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Garrison, Rob Weland's First Restaurant as Chef-Owner - on 8th Street SE, Barracks Row - Closed

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Despite having sworn off writing about restaurants, I have to write about Garrison. I was there for brunch and it was nearly empty, and I really don't want to see this place close due to lack of business. Granted it's a bad time of year, and the weather's making things worse, but still the waiter said that Saturday brunch hasn't been drawing a lot of customers.

Please go. Pleasepleaseplease.  We go every three months or so, and would go more often if we lived anywhere nearby.  I have been impressed by and enjoyed every dish we've ordered. They're conceptually interesting and very well executed, the ingredients impeccable.

And for those who like Scandinavian foods, there's always something Danish on the menu. (The chef's wife is Danish. Or maybe it's the owner's wife. Somebody's wife.) Today it was a smørrebrød of mushrooms in madeira cream on house-baked Danish rye, as well as æbleskiver.

Don't let this excellent restaurant die.

No connections to Garrison in any way, 

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Garrison has been fantastic every time we've gone, and I've been able to get reservations on short notice. The place isn't empty when I go for dinner, but it's not as packed as it should be for this very high quality food, cooked extremely well. They do magic with vegetables, in particular, but everything has been marvelous. And service is great, and the bartender makes lovely mocktails.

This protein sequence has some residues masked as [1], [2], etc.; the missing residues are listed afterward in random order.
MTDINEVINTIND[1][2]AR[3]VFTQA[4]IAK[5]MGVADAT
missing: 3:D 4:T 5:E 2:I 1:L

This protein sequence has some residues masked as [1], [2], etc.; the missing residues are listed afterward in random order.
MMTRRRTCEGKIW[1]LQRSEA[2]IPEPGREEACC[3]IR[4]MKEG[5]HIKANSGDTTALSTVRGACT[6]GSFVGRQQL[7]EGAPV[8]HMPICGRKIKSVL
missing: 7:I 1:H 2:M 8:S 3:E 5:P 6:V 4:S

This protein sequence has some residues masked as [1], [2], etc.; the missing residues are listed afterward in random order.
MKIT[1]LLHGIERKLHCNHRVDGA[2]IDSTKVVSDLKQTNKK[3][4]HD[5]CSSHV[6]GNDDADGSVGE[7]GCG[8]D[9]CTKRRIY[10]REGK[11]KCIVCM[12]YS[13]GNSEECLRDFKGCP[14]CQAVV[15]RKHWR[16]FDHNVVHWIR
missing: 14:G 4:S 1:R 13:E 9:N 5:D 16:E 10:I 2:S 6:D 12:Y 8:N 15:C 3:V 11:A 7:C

So I enthusiastically second porcupine's point. Go, eat, enjoy!

 

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Bob and I stopped by yesterday (Friday) evening for happy hour. We were the only customers in the place at just past 5:30. No one else showed up until about six, when one couple showed up for dinner, and before we left, one other man came for happy hour, waiting for a friend. Five people total on one of the busiest dining nights of the week (though Barracks Row was less busy than usual, it seemed). The cocktail special was a French 75 ($7), and we also ordered the (great) poppyseed gougeres, which didn't arrive until we were nearly finished with our drinks--about 25 minutes. The bartender wasn't unfriendly, but she didn't engage us in conversation or do anything to make us feel particularly welcome, so we went elsewhere for dinner. Sad to say, I really can't imagine returning.